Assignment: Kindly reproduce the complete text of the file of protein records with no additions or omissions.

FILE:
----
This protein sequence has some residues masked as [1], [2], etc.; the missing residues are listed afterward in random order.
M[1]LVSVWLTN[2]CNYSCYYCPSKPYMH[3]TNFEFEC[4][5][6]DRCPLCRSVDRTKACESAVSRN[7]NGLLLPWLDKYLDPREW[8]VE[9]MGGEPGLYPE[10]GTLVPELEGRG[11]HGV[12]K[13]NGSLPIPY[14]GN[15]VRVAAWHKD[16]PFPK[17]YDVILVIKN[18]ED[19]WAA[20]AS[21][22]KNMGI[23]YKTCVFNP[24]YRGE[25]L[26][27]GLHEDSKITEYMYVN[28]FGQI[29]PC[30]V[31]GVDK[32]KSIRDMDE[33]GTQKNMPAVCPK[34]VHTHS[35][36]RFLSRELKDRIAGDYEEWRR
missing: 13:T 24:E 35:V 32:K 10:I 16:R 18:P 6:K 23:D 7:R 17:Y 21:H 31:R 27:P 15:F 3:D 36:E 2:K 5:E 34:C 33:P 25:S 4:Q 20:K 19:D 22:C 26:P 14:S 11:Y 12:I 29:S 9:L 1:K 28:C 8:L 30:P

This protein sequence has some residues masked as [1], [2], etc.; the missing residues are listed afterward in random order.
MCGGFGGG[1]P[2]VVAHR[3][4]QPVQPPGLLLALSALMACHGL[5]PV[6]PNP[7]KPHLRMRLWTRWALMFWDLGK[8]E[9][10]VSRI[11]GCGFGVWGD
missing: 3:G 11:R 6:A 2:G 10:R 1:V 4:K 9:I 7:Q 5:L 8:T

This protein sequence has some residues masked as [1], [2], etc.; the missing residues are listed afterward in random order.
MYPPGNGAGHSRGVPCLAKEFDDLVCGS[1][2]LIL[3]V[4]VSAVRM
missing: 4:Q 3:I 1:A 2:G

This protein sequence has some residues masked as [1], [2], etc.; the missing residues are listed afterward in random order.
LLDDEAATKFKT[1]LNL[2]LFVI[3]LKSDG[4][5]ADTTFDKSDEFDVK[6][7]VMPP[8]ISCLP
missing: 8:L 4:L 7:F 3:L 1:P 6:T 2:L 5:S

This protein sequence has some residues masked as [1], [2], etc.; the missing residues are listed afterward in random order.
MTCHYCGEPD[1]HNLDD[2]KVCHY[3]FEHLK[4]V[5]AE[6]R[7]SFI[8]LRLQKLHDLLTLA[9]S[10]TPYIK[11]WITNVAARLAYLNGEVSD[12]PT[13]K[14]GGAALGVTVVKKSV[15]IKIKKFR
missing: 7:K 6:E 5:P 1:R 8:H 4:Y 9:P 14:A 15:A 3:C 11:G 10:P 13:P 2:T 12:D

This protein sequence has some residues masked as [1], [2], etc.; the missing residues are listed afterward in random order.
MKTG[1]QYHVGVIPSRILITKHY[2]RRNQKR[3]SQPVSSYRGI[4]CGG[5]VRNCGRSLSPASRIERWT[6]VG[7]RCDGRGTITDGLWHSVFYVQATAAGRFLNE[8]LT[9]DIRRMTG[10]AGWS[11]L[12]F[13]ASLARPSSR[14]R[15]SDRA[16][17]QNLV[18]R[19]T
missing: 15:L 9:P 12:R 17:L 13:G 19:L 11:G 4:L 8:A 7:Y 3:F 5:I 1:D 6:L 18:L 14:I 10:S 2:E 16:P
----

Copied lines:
This protein sequence has some residues masked as [1], [2], etc.; the missing residues are listed afterward in random order.
M[1]LVSVWLTN[2]CNYSCYYCPSKPYMH[3]TNFEFEC[4][5][6]DRCPLCRSVDRTKACESAVSRN[7]NGLLLPWLDKYLDPREW[8]VE[9]MGGEPGLYPE[10]GTLVPELEGRG[11]HGV[12]K[13]NGSLPIPY[14]GN[15]VRVAAWHKD[16]PFPK[17]YDVILVIKN[18]ED[19]WAA[20]AS[21][22]KNMGI[23]YKTCVFNP[24]YRGE[25]L[26][27]GLHEDSKITEYMYVN[28]FGQI[29]PC[30]V[31]GVDK[32]KSIRDMDE[33]GTQKNMPAVCPK[34]VHTHS[35][36]RFLSRELKDRIAGDYEEWRR
missing: 13:T 24:E 35:V 32:K 10:I 16:R 18:P 6:K 23:D 7:R 17:Y 21:H 31:R 27:P 15:F 3:D 36:E 2:K 5:E 34:C 33:P 25:S 4:Q 20:K 19:D 22:C 26:P 14:S 11:Y 12:I 29:S 9:L 1:K 28:C 8:L 30:P

This protein sequence has some residues masked as [1], [2], etc.; the missing residues are listed afterward in random order.
MCGGFGGG[1]P[2]VVAHR[3][4]QPVQPPGLLLALSALMACHGL[5]PV[6]PNP[7]KPHLRMRLWTRWALMFWDLGK[8]E[9][10]VSRI[11]GCGFGVWGD
missing: 3:G 11:R 6:A 2:G 10:R 1:V 4:K 9:I 7:Q 5:L 8:T

This protein sequence has some residues masked as [1], [2], etc.; the missing residues are listed afterward in random order.
MYPPGNGAGHSRGVPCLAKEFDDLVCGS[1][2]LIL[3]V[4]VSAVRM
missing: 4:Q 3:I 1:A 2:G

This protein sequence has some residues masked as [1], [2], etc.; the missing residues are listed afterward in random order.
LLDDEAATKFKT[1]LNL[2]LFVI[3]LKSDG[4][5]ADTTFDKSDEFDVK[6][7]VMPP[8]ISCLP
missing: 8:L 4:L 7:F 3:L 1:P 6:T 2:L 5:S

This protein sequence has some residues masked as [1], [2], etc.; the missing residues are listed afterward in random order.
MTCHYCGEPD[1]HNLDD[2]KVCHY[3]FEHLK[4]V[5]AE[6]R[7]SFI[8]LRLQKLHDLLTLA[9]S[10]TPYIK[11]WITNVAARLAYLNGEVSD[12]PT[13]K[14]GGAALGVTVVKKSV[15]IKIKKFR
missing: 7:K 6:E 5:P 1:R 8:H 4:Y 9:P 14:A 15:A 3:C 11:G 10:P 13:P 2:T 12:D

This protein sequence has some residues masked as [1], [2], etc.; the missing residues are listed afterward in random order.
MKTG[1]QYHVGVIPSRILITKHY[2]RRNQKR[3]SQPVSSYRGI[4]CGG[5]VRNCGRSLSPASRIERWT[6]VG[7]RCDGRGTITDGLWHSVFYVQATAAGRFLNE[8]LT[9]DIRRMTG[10]AGWS[11]L[12]F[13]ASLARPSSR[14]R[15]SDRA[16][17]QNLV[18]R[19]T
missing: 15:L 9:P 12:R 17:L 13:G 19:L 11:G 4:L 8:A 7:Y 3:F 5:I 1:D 6:L 18:L 14:I 10:S 2:E 16:P